It was about the time that Star-Lord and the other guardians arrived on Counter-Earth—a 1970s-esque suburbia populated by anthropomorphic animals—that I realized Guardians of the Galaxy Vol. 3 would be the weakest movie in the trilogy. It was also when I realized there was no longer any reason to give money or attention to Disney.
As those who have seen Guardians of the Galaxy 3 Vol. 3 know, early on in the movie, a compelling reason is given for Peter Quill and the gang to go to Earth proper—a veritable Chekov’s gun, placed with every anticipation on the proverbial mantelpiece. At least, that is what I, or any fair-minded viewer, might have expected. Instead, director James Gunn decided that an extended side quest would be in order. Thus: Counter-Earth.
“Why?” I wondered to myself as I watched Drax hurl a ball at an adolescent lemur, “Why are they going to a facsimile of Earth instead of to the actual Earth?” My answer, it so happened, was sitting in the cinema seat next to me. My 16-year-old cousin—who I doubt is even aware that a book such as The Island of Doctor Moreau exists—was thrilled to be accompanying his favorite band of space rogues to whichever zoologically diverse planet they might happen upon. He didn’t seem to care why anything was happening, only that it was happening.
“Any comparison between Guardians of the Galaxy Vol. 3 and the earlier volumes reveals a stark decline in narrative quality.”
Any comparison between Guardians of the Galaxy Vol. 3 and the earlier volumes reveals a stark decline in narrative quality. Consider, for example, the Kyln prison sequence in the original Guardians of the Galaxy. Every scene—from the ensemble’s incarceration to their escape—is superbly edited: the pace is propulsive, the dialogue is snappy, and the action is thrilling. Moreover, the entire sequence serves to establish the wry personality of the characters and the movie as a whole. When Quill delays the prison break to retrieve the Walkman his mother gave him, the audience gets an immediate read on his personality—he may be the infamous Star-Lord, but he’s still human.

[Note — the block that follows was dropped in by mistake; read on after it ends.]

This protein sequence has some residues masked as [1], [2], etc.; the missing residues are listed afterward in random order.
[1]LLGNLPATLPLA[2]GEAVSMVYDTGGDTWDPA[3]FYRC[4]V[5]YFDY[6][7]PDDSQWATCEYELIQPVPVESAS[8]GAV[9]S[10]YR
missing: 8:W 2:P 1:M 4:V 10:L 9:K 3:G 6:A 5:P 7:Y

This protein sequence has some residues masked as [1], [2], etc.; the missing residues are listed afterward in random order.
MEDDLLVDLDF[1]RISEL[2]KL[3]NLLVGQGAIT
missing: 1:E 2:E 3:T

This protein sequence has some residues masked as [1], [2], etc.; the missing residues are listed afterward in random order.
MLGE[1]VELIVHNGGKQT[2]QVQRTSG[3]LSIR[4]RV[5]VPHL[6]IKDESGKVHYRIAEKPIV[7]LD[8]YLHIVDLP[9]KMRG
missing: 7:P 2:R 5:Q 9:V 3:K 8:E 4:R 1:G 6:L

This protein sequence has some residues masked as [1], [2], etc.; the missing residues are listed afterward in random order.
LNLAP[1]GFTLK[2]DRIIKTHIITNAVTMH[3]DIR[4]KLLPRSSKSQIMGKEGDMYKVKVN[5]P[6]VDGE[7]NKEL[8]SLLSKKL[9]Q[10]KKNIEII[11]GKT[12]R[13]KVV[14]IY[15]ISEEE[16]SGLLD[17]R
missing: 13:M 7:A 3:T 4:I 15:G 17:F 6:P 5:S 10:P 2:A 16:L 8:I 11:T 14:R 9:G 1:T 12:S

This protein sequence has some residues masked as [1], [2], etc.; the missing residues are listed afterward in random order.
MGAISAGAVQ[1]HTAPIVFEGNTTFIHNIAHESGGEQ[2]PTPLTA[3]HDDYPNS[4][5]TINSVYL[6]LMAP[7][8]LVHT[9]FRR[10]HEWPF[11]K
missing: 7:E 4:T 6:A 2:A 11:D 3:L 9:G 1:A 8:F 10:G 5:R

By contrast, Guardians of the Galaxy Vol. 3 is not particularly interested in tonal consistency. The movie is inordinately bloated with characters and ideas, oscillating between the sort of zany antics aimed at teenagers and the type of maudlin dramatics presumably aimed at more mature audiences. Even worse, the guardians themselves are hardly rogues but are more like presumed heroes—the entire soirée on Counter-Earth is largely ritualistic, if not just boring. Likewise, Volume 3 is thematically disconnected from its predecessors—Star-Lord’s signature mask isn’t even in the movie.